“. . readable. . . Paper successfully walks a difficult path in providing enough details about legal issues to satisfy legally trained readers while writing in language that is understandable to non-lawyers.” – Portland Oregonian

“. . . this well-told life of jurist Brandeis takes pains to show the whole man, both public and private. . .” – Publishers Weekly

“Paper’s work deserves full tribute for an admirable combination of objectivity and scholarship, leavened with an appropriate sense of irony.” – Sunday Peninsula Herald

“Paper’s central accomplishment is the respectful, non-debunking humanization of a great American.” – Los Angeles Daily Journal

“. . . an authoritative and readable biography. . .” – Sunday Knoxville News-Sentinel

“ . . it will be a very long time before someone writes a more concise and consistently interesting biography of ‘the people’s attorney’. . . ” – Constitutional Commentary

Click here to purchase "The Promise and the Performance: The Leadership of John F. Kennedy"

The Promise and the Performance: The Leadership of John F. Kennedy
(Crown hardback 1975, Da Capo paperback 1980)

Relying on criteria developed from an analysis of twentieth century presidents, Lew Paper evaluates John Kennedy's presidency -- and, more specifically, whether his performance in the White House matched the promise he brought to the office in 1961. To support his evaluation, Paper draws upon oral histories and documents made available by the John F. Kennedy Library, material from other libraries around the country, and interviews with reporters, observers, and former administration officials, including Ben Bradlee from The Washington Post, James Reston from The New York Times, and White House advisors like Mike Feldman, Lee White, and Arthur Shlesinger. The analysis provides a new perspective on the major events of the Kennedy era -- including the Bay of Pigs fiasco, the Cuban Missile Crisis, the Steel crisis, the Test Ban Treaty with Russia, the civil rights struggles, and of course the war in Vietnam. The hardback book includes a Foreword from the renonwed historian James MacGregor Burns, and the paperback edition includes a Special Foreword from former Senator Bill Bradley.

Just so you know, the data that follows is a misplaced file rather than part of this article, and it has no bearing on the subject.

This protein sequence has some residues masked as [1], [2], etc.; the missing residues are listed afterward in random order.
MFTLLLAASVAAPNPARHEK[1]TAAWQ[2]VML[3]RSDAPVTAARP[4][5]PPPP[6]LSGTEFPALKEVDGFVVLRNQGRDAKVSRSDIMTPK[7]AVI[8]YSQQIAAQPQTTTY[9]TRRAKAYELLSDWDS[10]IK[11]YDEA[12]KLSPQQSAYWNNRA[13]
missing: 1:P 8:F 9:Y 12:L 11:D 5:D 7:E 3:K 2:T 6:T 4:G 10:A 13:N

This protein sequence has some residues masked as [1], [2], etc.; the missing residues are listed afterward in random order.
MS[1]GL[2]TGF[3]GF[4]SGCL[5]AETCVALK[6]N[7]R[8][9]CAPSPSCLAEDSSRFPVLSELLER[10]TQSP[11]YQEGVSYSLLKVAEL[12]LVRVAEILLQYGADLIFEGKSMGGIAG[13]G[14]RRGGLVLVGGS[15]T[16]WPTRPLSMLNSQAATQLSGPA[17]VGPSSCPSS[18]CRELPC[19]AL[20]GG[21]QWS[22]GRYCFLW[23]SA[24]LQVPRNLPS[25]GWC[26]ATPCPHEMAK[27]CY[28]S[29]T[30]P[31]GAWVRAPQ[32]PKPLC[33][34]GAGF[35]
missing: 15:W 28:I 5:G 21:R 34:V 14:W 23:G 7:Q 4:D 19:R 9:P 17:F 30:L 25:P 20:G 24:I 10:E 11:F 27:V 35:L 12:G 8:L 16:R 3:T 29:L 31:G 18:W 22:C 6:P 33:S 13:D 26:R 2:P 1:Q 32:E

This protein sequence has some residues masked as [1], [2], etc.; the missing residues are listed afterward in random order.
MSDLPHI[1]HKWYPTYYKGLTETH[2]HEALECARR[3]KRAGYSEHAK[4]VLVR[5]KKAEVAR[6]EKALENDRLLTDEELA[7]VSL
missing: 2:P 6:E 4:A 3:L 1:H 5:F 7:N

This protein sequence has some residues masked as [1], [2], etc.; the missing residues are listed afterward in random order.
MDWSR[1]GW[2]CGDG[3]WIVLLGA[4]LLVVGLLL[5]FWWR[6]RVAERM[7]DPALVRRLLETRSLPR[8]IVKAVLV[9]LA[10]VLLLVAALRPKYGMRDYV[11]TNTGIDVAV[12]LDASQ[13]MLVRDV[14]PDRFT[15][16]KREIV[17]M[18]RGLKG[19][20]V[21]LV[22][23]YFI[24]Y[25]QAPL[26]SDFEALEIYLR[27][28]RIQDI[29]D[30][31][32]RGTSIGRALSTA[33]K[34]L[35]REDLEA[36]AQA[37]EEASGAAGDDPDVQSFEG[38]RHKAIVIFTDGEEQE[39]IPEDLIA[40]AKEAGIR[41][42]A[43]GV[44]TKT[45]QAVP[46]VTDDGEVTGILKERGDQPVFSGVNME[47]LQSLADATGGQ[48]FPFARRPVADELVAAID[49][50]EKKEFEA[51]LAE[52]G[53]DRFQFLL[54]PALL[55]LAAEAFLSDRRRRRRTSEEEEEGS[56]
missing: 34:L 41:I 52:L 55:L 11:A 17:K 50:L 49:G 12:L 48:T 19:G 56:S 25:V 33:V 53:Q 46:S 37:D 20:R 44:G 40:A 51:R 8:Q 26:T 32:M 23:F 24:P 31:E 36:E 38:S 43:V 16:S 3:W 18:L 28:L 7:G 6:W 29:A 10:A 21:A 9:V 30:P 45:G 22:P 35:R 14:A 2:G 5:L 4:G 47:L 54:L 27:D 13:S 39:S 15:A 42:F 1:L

“An excellent piece of scholarship and one of the most useful works on JFK.” – Tom Wicker, New York Times

“This interesting book sets John Kennedy in the framework of our great expectations of past Presidents, their fulfillment of those hopes and their tragic failures.” – Anthony Lewis, New York Times

“Paper has chartered some much-needed fresh thinking on President Kennedy. . .” – CBS Radio

One of the “more thoughtful of the current reappraisals. . .” – Newsweek

“Paper has succeeded, his reward for years of painstaking research and thought and, not incidentally, his good writing. . . . a fine addition to the history of our times.” – Hartford Courant

“ . . . a new and different kind of ‘Kennedy book’ that is well worth reading. . .” – Sunday (Newark) Star-Ledger

“ . . . Paper delivers. . . a balanced study of a pragmatist who seldom allowed his political progress to be burdened by the excess baggage of ideology.”  – National Review

“. . . an intriguing analysis of the intricacies of presidential leadership.” – Chattanooga News-Free Press

“The great merit of  Lew Paper’s work is to put the Kennedy presidency into both an historical and political framework.” – James MacGregor Burns

“For thoughtful Americans, who ponder why Kennedy’s presidency is so much greater than the facts seem to warrant, and why the impact he has made confounds objectivity, this book is essential reading.” – Senator Bill Bradley

“Congratulations [to the publisher] in identifying so valuable a work; given the recent distress of our presidencies, the Kennedy experience – examined, warts and all, has much to offer.  It is fortunate that you were willing to bring out a book that makes this contribution.” – Fred I. Greenstein, Henry Luce Professor of Politics, Law and Society, Princeton University

An alternate selection for the Library of Political and International Affairs